Fluctuations in the performances of athletes can amount to 25% within the course of one day. This is what a study conducted by German and British bio scientists put forward recently.
The phenomenon has been known for a long time and it has already been subject to numerous scientific investigations. There are the “early birds”, the people among us who are at the top of their activation level in the mornings, while others can be put in the category of the “owls”, being active late at night but not at all in the mornings. While the former might already be happily whistling in the shower after their regular morning session, the latter are still facing the challenge of overcoming the seemingly insuperable distance between their bed and the bathroom, from where they will probably return soon after their arrival due to the discouraging sight being presented in form of their reflection in the mirror. However, those different types are not necessarily indicators for the actual state of fitness – the presumed morning grouches may as a whole be in the same shape as the happy early birds, or in an even better one. The only difference is that the two types access their performance capacity at different times of the day.
Not so long ago, the general opinion was that it was possible to shape biorhythm through discipline and a certain accommodation time. That is, theoretically, those who tend to have problems getting up early would only need to force themselves to do it for a while and to get used to it and they would soon happily join the early birds for a pre-breakfast session in the forest. Pretty obviously, this seems to be true for many owls – as strong will can move mountains. However, it has been found more recently that, even if people may force themselves into new routines, this does not change the original pattern of their physical capacity. Or, put differently: Early birds stay early birds and owls remain owls, regardless of discipline, self-control or training.
The reason: A person’s biorhythm depends on genetic predispositions and it can only to a minimal degree be influenced by external factors. The “circadian rhythm”, the biological clock, is a tiny cluster of cells, situated in the diencephalon. The so called “suprachiasmatic nucleus” (SCN), placed in the hypothalamus, sends signals to the brain and it either encourages organs to work or forces them to rest, depending on the time of day and the organ in question. This process is different from person to person and it seems to be highly fixed for each individual. This makes it possible to determine the ideal time for efficient training and starting times in competitions for each athlete. The widely held assumption that athletes are especially capable of performing at their top level in late afternoons or early evenings is only true for the owl types. For the early birds, the level of their performance capacity falls significantly the later it gets.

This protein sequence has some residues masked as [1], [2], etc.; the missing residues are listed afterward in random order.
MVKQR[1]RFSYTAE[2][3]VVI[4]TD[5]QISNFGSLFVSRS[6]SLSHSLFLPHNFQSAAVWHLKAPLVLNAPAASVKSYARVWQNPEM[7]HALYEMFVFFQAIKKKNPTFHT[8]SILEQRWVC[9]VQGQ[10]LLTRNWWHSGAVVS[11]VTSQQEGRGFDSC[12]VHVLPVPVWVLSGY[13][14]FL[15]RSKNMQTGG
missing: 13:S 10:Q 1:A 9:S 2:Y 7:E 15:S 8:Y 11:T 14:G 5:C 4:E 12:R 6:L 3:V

Study with hockey players
At the beginning of this year, the British biomechanic Elise Facer-Child and the German Roland Brandstaetter from the University of Birmingham published the results of a study conducted in 2014 together with (initially) over 120 top athletes. The scientists first determined the biorhythm of each and every test person. This was done by asking them about their sleeping rhythm as well as the perceived peaks in performance capacity during the day. Secondly, amongst all participants, a group of twenty athletes was chosen as a representative sample, standing, at least statistically, for a “biorhythmic average”. The study, in which the label “top athletes” exclusively comprises hockey players, may seem one-sided at first. However, hockey players are especially suitable subjects for studies in sports science, as the sport unites endurance, maximum strength and also coordination. Of course, samples from other sports would have been interesting to include in this study for purposes of comparison. Furthermore, a group of 20 people can hardly be called representative. Nevertheless, this study from Birmingham has some interesting approaches and certain points may show to be crucial for future research.
Differences of up to 26 percent
An interesting knowledge gained from the study is that of a varying behaviour of the activation level of different biorhythmic types. In the study, early birds or medium types reached the top of their physical capacity about six hours after getting up, that is, noon or early afternoon. The owls on the other hand reached their top level a lot later- only after eleven hours of being awake. The latter also showed the biggest fluctuations in performance capacity within a day. The levels could differ up to 26% between low (morning) and high (evening). The early birds and the medium types in comparison only showed differences of eight to ten percent within a day. Hence, early birds and medium types capable of performing more equally at all times of the day than owls. It is striking that the owl types are able to perform up to one fourth higher in the evenings than in the mornings. What can we learn from that? “We need to get away from the conventional day times and pay more attention to the inner rhythm”, Brandstaetter recommends. As Facer-Child adds, it should not be all about the clock on the wall but rather about the clock inside each individual, our “circadian rhythm”. She states that training is one thing, but knowing when one is able to perform the best is another. This is a finding that might play a crucial role in the quality of training. Because even for the early birds, runs in the morning only make sense as some kind of stimulant or for base training, but not as an efficient key session.
This blog was written in collaboration with Fit for Life, the Swiss magazine for endurance sports.